Reader Response: Orchestra Docents

Theater management wonk Joe Patti who operates the blog Butts In Seats took the time to write in with regard to the recent series of docent articles. He had some good observations and a few questions:

A great deal of what you wrote fired my imagination. I am a real proponent of getting volunteers involved and rewarding them. The problem I have faced is that administration looks upon their help as a forgone conclusion. There is a “Field of Dreams” assumption similar to the one made about audiences – if you are offering the opportunity to volunteer, then certainly people are going to want to do it so they can be associated with the wonderful things the organization does.

I didn’t check out the Denver Zoo marketing budget, but the fact that they estimated it only cost them about $25,000 to run a 300 person docent program is probably a minuscule portion of that budget. I took a quick look at the Baltimore Symphony’s 2002 IRS form 990 and they reported $1.5 million for marketing. Even if you are wrong and a docent program only cut 10% instead of your estimated 25%, $150,000 is still a fairly significant savings. Imagine what sort of docent training program you might have if you added half of those savings to the $25,000 you initially mentioned?

I also liked your idea about volunteers writing press releases. I am not as confident about the writing skills of volunteers as you are, but I have never tried it. This actually may be part of the answer to the boring press release thread Greg Sandow brought up. If you have people submit press releases that highlight why they are excited by the piece or person performing, you excise the boring “professionally” written junk. As you suggested, all it takes is an editor (who can resist the temptation to insert boring stuff) to polish it up.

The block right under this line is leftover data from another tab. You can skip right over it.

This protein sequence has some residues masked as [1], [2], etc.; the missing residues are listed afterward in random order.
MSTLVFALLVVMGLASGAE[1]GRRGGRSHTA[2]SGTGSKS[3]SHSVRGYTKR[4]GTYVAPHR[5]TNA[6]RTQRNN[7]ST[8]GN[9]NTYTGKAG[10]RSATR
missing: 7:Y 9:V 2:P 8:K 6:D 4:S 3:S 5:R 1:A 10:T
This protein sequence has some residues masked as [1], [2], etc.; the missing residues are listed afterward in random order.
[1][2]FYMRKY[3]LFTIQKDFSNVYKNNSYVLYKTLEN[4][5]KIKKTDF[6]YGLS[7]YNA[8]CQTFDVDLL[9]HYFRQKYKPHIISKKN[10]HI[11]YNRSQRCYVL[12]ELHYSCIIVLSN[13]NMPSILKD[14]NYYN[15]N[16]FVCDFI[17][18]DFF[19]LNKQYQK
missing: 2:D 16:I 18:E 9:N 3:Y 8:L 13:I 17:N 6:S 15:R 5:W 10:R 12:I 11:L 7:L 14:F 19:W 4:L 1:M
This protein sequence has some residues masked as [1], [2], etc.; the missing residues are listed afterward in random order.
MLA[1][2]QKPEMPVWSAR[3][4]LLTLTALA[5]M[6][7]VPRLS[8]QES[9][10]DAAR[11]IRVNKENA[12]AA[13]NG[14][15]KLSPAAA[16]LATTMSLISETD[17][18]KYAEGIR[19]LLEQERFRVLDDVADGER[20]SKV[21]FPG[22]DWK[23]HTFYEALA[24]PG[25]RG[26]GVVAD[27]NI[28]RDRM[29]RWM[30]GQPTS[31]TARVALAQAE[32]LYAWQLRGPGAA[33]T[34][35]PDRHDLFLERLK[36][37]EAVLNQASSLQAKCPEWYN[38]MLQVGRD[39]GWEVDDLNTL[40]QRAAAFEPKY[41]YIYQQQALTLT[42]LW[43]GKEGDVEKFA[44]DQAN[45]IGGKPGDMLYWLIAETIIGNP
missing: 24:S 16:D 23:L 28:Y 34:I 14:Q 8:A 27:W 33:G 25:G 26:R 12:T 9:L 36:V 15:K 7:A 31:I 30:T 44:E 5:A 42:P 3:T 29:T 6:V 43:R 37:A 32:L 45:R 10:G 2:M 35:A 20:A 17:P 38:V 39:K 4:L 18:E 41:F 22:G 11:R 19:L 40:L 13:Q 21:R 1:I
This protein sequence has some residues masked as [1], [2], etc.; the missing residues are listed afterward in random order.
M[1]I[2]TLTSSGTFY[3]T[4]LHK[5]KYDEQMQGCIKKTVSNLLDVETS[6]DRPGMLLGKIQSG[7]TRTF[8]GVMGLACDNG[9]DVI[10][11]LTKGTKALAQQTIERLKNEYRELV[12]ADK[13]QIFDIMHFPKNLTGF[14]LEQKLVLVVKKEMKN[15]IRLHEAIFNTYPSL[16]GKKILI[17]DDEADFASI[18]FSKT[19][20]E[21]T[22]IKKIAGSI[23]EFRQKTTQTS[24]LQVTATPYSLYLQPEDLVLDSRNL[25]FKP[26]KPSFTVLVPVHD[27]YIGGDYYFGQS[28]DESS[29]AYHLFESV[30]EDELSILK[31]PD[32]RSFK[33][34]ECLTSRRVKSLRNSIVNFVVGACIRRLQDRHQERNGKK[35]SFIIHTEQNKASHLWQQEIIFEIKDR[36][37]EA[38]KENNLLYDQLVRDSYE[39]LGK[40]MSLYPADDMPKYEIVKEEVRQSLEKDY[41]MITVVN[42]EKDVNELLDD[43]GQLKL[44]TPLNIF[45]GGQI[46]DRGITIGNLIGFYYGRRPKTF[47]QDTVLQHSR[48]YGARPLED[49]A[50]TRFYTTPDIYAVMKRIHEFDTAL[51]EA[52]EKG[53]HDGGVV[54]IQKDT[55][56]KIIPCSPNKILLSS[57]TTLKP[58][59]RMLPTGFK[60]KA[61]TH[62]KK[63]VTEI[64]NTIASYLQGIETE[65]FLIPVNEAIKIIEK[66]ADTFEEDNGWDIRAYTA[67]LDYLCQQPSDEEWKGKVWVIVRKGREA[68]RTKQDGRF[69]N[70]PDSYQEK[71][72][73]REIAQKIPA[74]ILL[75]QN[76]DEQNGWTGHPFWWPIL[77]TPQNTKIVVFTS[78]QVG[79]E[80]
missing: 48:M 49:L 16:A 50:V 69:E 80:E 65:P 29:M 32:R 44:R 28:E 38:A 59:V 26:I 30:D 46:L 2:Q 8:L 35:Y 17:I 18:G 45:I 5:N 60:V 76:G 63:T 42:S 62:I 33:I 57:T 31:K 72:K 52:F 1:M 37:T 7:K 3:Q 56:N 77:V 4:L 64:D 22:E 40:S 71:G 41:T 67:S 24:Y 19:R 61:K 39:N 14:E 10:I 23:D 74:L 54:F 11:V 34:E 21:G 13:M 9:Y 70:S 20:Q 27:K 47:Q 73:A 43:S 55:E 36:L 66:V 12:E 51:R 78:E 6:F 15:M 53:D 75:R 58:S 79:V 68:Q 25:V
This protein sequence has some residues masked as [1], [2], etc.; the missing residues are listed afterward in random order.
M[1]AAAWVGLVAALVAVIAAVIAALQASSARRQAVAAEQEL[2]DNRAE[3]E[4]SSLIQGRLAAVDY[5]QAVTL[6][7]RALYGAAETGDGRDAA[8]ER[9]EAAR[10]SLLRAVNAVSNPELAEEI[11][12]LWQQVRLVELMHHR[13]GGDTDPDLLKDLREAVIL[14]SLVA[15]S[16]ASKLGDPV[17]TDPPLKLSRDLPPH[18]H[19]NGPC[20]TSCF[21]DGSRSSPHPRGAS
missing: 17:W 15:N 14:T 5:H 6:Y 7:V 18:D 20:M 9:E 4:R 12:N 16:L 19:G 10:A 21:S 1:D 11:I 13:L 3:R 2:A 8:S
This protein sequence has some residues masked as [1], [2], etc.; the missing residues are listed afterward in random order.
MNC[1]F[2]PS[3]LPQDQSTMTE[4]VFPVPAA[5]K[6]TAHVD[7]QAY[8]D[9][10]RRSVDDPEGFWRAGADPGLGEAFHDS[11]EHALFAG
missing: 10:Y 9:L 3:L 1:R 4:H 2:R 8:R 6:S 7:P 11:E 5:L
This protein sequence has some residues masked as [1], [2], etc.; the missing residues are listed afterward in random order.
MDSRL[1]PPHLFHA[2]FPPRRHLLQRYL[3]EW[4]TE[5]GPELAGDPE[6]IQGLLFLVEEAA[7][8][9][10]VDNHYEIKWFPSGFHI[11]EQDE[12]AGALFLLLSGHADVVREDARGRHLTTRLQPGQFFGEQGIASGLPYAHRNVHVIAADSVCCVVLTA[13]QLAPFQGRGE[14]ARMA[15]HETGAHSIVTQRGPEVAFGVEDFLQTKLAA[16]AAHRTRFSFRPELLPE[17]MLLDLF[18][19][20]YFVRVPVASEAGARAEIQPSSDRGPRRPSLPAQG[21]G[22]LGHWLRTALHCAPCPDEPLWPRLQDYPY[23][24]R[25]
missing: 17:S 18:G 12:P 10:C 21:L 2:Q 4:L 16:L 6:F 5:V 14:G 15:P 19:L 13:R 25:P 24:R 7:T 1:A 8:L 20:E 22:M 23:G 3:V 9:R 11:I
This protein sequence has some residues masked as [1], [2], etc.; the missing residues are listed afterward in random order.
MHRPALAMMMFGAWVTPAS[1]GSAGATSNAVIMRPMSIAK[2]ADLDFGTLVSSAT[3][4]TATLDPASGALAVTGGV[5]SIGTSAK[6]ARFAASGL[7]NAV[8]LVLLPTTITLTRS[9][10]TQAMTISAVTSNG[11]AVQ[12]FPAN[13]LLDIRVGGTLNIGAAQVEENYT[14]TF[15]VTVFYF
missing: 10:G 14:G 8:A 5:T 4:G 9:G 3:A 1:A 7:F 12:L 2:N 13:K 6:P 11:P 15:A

Thanks for taking the time to write in Joe. Regarding the $25,000 the Denver Zoo administrators quoted as the cost for the program, they did say that figures does not include labor or staff salaries. But even with that added amount, your potential savings example using the BSO should be enough to get even the most persnickety bean counters in orchestra administration to take notice.

I would also add that I think many of the docents that volunteer their writing skills do so for educational material. I know that at least one of the docents that participated in the survey is a professional writer. Combine that with the fact that many of the docents are professional school teachers, with at least some having to have a major in English or Literature, I think you could easily end up with a very creative talent pool to draw from.

About Drew McManus

"I hear that every time you show up to work with an orchestra, people get fired." Those were the first words out of an executive's mouth after her board chair introduced us. That executive is now a dear colleague and friend but the day that consulting contract began with her orchestra, she was convinced I was a hatchet-man brought in by the board to clean house.

I understand where the trepidation comes from as a great deal of my consulting and technology provider work for arts organizations involves due diligence, separating fact from fiction, interpreting spin, as well as performance review and oversight. So yes, sometimes that work results in one or two individuals "aggressively embracing career change" but far more often than not, it reinforces and clarifies exactly what works and why.

In short, it doesn't matter if you know where all the bodies are buried if you can't keep your own clients out of the ground, and I'm fortunate enough to say that for more than 15 years, I've done exactly that for groups of all budget size from Qatar to Kathmandu.

For fun, I write a daily blog about the orchestra business, provide a platform for arts insiders to speak their mind, keep track of what people in this business get paid, help write a satirical cartoon about orchestra life, hack the arts, and love a good coffee drink.

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